Le Clos Des Grillons
(Rhone Valley, France)
Born atop the soils of the region, Nicolas Renaud was the perfect candidate for professor to young geography and history students. This role he filled for many years as his day job, but the love of wine gave him an adequate endurance for his second. For many years he worked nights and weekends (luckily, school is out during harvests!) for Domaine de Vieille Julienne. Not satisfied with two employers, he rented vines in 2005 to begin what he terms his ‘Clos des Grillons’. His encompassing knowledge of almost every rock and soil, as well as where the forgotten older vines reside, Nicolas was able to piece together a magnificent string of parcels throughout the area. Now, tossing the bosses aside, he and his wife are working around the clock to reveal the stories of our stony earth. He does so first by using organic measures when working the vineyards: no chemicals are used, and soil maintenance is done by hand. In the cellar, a natural course is followed as well, with wild yeast fermentations and low SO2 usage. There is continual, patient research. Nicolas uses a clever assemblage of tanks and barrels from single vineyard and mixed vineyard designation to form the lesson he is learning. A teacher turned student, he is keeping up with the study to see what works best. The ‘Clos’ is a good study to preside over: many of his students have returned to Nicolas to witness his theory and application. It seems the tasks for Nicolas never quite end; justifiably, though, he can call himself boss and be proud of that for which he has worked.
Côtes du Rhône Blanc
70% Grenache Blanc, 30% Bourboulenc, Clairette and Ugni Blanc
Here Nicolas creates a refreshing blend of mostly Grenache Blanc with Bourboulenc, Clairette and Ugni Blanc. This blend is particularly interesting because of the difference between the terroirs on which the grapes are grown: the Grenache Blanc is handpicked from sandy, stony slopes with a northern exposure, while the Bourboulenc comes from white clay with a southern exposure. Nicolas blends here four different parcels, which are located in the communes of Saze and Rochefort. One parcel of Grenache Blanc is pressed and destemmed, and the grapes are left to settle overnight under cool temperatures. The Grenache Blanc is fermented separately, in casks, while the Bourboulenc, Clairette, and Ugni Blanc are fermented in vats, and then moved to a stainless steel tank for ageing. The wine does complete malolactic fermentation, and is bottled with very little SO2. Vines are, on average, 35 years old.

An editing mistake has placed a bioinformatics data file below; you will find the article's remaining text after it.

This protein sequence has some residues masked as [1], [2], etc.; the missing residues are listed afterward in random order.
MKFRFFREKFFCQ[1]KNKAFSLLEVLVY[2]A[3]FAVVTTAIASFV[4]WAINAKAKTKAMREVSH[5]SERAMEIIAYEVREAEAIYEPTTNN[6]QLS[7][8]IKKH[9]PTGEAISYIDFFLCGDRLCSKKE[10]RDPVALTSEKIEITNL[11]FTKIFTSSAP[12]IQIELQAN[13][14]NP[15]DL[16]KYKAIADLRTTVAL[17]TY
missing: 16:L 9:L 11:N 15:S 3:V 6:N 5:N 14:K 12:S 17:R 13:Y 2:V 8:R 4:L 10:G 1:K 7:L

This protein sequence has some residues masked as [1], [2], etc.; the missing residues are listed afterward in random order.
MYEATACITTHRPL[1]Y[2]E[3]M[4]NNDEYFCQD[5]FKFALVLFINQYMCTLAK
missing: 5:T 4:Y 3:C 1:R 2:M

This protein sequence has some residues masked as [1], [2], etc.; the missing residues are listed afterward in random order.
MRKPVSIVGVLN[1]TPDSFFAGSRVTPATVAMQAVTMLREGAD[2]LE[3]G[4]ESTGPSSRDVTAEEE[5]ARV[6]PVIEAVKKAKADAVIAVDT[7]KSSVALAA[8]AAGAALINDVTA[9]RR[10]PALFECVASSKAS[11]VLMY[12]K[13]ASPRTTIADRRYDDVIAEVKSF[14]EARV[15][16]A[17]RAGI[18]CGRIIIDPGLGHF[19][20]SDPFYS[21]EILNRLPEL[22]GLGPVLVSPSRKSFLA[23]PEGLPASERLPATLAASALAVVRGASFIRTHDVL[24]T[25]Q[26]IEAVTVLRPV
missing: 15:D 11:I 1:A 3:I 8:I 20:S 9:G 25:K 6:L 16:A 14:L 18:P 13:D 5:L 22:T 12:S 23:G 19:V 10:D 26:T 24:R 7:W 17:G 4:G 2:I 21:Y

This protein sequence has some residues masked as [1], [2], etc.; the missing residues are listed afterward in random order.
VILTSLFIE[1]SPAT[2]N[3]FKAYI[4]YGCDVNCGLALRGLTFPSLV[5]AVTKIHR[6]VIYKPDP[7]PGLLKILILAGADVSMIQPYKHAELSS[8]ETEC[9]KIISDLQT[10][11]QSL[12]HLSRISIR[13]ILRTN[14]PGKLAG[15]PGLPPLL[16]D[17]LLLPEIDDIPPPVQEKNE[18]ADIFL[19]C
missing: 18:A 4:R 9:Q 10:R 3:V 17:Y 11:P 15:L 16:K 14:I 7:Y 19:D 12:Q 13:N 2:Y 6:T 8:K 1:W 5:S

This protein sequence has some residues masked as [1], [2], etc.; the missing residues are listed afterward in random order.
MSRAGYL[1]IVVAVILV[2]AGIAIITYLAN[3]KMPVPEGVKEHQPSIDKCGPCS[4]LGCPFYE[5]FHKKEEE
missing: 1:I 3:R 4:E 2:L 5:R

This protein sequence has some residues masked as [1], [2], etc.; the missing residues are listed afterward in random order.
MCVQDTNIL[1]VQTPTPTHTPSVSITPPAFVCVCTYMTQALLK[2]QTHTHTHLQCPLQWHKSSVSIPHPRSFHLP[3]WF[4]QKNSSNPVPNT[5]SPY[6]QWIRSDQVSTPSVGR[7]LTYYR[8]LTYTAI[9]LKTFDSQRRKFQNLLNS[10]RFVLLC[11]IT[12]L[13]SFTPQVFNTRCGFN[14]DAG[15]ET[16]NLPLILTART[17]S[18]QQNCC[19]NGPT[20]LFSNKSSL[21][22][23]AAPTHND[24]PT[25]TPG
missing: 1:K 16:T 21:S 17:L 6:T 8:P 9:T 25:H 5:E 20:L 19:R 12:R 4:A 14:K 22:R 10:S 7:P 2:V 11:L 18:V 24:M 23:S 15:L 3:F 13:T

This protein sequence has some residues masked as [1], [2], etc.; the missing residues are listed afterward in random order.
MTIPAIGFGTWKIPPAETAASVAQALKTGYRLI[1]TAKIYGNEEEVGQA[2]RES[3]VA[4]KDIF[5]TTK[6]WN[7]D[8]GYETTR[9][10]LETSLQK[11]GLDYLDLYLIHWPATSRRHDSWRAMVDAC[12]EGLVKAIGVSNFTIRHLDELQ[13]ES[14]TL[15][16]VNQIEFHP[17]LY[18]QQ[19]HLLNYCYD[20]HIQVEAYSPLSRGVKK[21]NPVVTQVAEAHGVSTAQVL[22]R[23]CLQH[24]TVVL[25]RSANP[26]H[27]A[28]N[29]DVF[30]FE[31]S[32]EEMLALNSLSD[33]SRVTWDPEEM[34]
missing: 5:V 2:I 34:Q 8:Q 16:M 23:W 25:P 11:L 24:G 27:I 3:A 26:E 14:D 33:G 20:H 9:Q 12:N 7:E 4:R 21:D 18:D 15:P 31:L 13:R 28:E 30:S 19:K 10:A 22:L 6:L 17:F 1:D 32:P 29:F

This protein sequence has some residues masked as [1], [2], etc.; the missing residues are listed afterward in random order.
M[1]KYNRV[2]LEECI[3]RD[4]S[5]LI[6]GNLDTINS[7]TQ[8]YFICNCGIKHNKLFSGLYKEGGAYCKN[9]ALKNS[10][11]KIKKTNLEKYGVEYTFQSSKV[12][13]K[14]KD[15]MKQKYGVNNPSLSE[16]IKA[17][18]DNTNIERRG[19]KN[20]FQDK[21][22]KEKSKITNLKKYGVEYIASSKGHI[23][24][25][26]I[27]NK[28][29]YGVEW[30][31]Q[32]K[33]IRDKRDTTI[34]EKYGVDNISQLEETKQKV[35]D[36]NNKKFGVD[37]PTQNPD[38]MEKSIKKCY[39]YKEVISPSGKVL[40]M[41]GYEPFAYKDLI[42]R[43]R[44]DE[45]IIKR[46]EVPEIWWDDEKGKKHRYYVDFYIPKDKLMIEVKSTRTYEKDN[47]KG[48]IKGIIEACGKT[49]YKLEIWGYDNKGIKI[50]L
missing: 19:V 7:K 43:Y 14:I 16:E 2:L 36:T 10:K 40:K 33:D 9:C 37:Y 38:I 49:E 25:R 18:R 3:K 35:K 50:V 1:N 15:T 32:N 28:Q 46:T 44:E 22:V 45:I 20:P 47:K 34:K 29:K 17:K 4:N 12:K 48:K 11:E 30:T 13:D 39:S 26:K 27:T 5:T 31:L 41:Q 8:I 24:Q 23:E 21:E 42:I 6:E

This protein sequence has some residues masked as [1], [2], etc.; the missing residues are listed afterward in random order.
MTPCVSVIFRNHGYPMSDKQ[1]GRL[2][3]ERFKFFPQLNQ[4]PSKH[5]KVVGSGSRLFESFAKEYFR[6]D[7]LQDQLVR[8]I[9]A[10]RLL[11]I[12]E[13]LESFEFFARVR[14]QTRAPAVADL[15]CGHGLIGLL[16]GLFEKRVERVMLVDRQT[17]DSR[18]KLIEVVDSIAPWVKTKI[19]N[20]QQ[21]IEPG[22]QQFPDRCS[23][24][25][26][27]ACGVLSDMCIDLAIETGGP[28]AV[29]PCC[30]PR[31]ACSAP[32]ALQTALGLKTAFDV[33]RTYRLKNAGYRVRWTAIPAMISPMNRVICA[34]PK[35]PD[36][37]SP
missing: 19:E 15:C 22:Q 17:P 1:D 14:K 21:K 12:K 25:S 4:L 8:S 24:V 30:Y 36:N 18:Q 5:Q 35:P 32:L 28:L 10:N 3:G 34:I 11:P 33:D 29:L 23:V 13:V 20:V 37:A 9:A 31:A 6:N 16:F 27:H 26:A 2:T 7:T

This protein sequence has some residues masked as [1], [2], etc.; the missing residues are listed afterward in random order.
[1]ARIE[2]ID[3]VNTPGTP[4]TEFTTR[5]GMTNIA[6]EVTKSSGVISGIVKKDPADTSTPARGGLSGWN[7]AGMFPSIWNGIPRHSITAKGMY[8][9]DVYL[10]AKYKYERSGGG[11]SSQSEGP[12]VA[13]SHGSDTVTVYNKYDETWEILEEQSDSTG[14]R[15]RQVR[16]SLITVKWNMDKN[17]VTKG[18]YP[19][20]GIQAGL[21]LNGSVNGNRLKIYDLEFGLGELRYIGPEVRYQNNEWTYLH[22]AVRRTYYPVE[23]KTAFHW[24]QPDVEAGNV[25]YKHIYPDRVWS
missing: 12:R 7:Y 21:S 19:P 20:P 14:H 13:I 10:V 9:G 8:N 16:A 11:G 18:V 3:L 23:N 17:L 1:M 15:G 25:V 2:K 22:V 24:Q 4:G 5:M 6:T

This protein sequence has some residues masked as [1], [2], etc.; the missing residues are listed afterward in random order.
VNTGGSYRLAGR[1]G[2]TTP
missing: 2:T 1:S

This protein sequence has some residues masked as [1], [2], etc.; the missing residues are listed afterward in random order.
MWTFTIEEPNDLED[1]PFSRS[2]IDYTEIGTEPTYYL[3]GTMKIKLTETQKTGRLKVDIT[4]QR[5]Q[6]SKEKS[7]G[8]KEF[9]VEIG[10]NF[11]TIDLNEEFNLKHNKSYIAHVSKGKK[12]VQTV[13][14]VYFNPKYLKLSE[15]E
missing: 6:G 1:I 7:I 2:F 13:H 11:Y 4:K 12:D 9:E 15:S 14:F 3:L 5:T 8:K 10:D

Côtes du Rhône Blanc, “1901”
85% Bourboulenc, 15% Ugni Blanc
From a vineyard planted in 1901, this wine is a blend of Bourboulenc and Ugni Blanc from vines planted in white clay with a Northeast exposure. Grapes are handpicked and then pressed with stems and left to settle overnight under cool, evening temperatures. It is fermented in vats and then aged in cask and cement agg for 5mths. Practicing Biodynamic
Côtes du Rhône Rouge, ‘Les Terres Blanches
50% Grenache Noir, 50% Carignan
From 60 year old vines grown in white shale and rolled pebbles, vines receive southern exposure and are made using a combination of traditional vinification methods and of carbonic maceration in stainless steel. This cuvée undergoes malolactic fermentation and is aged half in tank and half in barrique. The Carignan is lightly crushed and fermented for 6-7 days, with stems intact, at low temperatures, while the Grenache from old vines is destemmed and then fermented for 15-21 days. A portion of Grenache (destemmed) and Carignan (non-destemmed) is also blended in a concrete vat for fermentation to be added to the final blend.
Côtes du Rhône Rouge
50% Grenache Noir 50% Cinsault
From 60 year old Grenache Noir vines with a northeastern exposure and 30 year old Cinsault vines with a southwestern exposure, this wine is a blend of two cuvées. One portion undergoes carbonic maceration for about twelve days before being fermented in vats while the other is slowly crushed and then fermented in vats.